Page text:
Round 8: Recursion


(Curry’s Y combinator.)

Learning objectives

In this round you will learn …

  • … that recursion is one of the basic programming principles to organize computations and data

  • … that the power of recursion stems from controlled self-reference that terminates at base cases

  • in essence, we can implement a large computation (or data structure)

    using smaller, self-similar, parts until the computation is so small so as to become trivial

  • … that many familiar mathematical objects and functions benefit from a recursive definition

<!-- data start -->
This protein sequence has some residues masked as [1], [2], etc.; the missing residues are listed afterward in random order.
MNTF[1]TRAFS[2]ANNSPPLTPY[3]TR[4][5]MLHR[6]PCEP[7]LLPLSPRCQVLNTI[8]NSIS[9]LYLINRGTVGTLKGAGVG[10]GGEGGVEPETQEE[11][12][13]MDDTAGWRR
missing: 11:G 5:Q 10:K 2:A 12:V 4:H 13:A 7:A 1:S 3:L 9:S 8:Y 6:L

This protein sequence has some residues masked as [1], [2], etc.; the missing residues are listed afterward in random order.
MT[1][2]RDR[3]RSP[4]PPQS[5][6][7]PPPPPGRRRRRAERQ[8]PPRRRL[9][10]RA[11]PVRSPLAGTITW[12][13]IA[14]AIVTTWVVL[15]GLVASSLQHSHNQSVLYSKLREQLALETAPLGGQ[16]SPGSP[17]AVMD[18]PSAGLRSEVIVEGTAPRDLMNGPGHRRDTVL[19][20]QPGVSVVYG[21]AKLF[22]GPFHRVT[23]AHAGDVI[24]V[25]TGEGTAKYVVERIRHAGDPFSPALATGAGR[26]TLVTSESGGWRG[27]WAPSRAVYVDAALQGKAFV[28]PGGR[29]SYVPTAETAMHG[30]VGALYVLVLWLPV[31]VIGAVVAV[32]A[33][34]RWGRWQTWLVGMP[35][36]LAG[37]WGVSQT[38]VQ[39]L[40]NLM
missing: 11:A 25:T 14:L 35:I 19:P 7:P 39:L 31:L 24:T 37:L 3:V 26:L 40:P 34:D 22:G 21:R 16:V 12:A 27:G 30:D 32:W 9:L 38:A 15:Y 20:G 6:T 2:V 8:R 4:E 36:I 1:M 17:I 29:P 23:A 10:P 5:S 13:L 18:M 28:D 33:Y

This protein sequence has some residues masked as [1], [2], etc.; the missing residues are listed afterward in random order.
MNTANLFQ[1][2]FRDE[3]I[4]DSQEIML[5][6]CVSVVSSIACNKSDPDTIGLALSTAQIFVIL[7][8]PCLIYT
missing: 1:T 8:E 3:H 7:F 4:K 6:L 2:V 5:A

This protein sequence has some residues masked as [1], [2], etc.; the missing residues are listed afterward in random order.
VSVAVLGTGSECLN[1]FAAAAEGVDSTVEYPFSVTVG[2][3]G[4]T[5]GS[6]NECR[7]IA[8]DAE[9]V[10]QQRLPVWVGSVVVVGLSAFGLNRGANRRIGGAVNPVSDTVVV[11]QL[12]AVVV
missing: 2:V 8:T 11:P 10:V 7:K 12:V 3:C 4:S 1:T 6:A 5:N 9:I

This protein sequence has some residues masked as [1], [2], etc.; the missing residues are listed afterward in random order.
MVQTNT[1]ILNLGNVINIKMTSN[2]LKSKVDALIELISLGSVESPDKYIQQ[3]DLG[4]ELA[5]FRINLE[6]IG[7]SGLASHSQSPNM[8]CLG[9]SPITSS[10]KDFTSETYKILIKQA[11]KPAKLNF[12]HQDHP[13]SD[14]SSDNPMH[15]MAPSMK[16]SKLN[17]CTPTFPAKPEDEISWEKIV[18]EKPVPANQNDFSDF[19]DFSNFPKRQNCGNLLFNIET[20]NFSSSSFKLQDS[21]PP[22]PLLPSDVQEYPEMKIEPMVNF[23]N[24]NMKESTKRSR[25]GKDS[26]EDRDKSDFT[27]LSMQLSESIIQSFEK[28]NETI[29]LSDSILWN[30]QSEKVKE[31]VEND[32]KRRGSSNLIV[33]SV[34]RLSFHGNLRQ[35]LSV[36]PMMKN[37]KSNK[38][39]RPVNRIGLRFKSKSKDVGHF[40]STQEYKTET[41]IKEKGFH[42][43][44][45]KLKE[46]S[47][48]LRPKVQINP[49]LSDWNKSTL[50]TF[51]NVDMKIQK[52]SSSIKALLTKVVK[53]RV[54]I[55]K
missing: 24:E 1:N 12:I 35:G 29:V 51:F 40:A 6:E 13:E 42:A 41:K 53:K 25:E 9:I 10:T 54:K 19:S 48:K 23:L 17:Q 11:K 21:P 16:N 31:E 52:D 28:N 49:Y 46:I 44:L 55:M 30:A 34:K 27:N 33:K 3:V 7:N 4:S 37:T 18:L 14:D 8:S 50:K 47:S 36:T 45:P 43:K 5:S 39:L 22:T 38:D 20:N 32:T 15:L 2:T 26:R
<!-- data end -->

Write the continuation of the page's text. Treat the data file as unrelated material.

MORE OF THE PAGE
• for example, a string of length \(n\)

    either (i) is empty (when \(n=0\), the base case), or (ii) consists of a first character followed by a string of length \(n-1\) (when \(n\geq 1\), the recursive case)

  • recursive definitions lead to simple recursive functions that manipulate data or carry out a computation

  • recursive definitions admit mathematical analysis via mathematical induction (*)

  • … that recursion is naturally associated with a recursion tree that records all the stages of recursion

  • … that recursion is a natural tool to carry out exhaustive search

  • … how to use tail recursion to obtain efficiency

(Material that is marked with one or more asterisks (*) is good-to-know, but not critical to solving the exercises or passing the course.)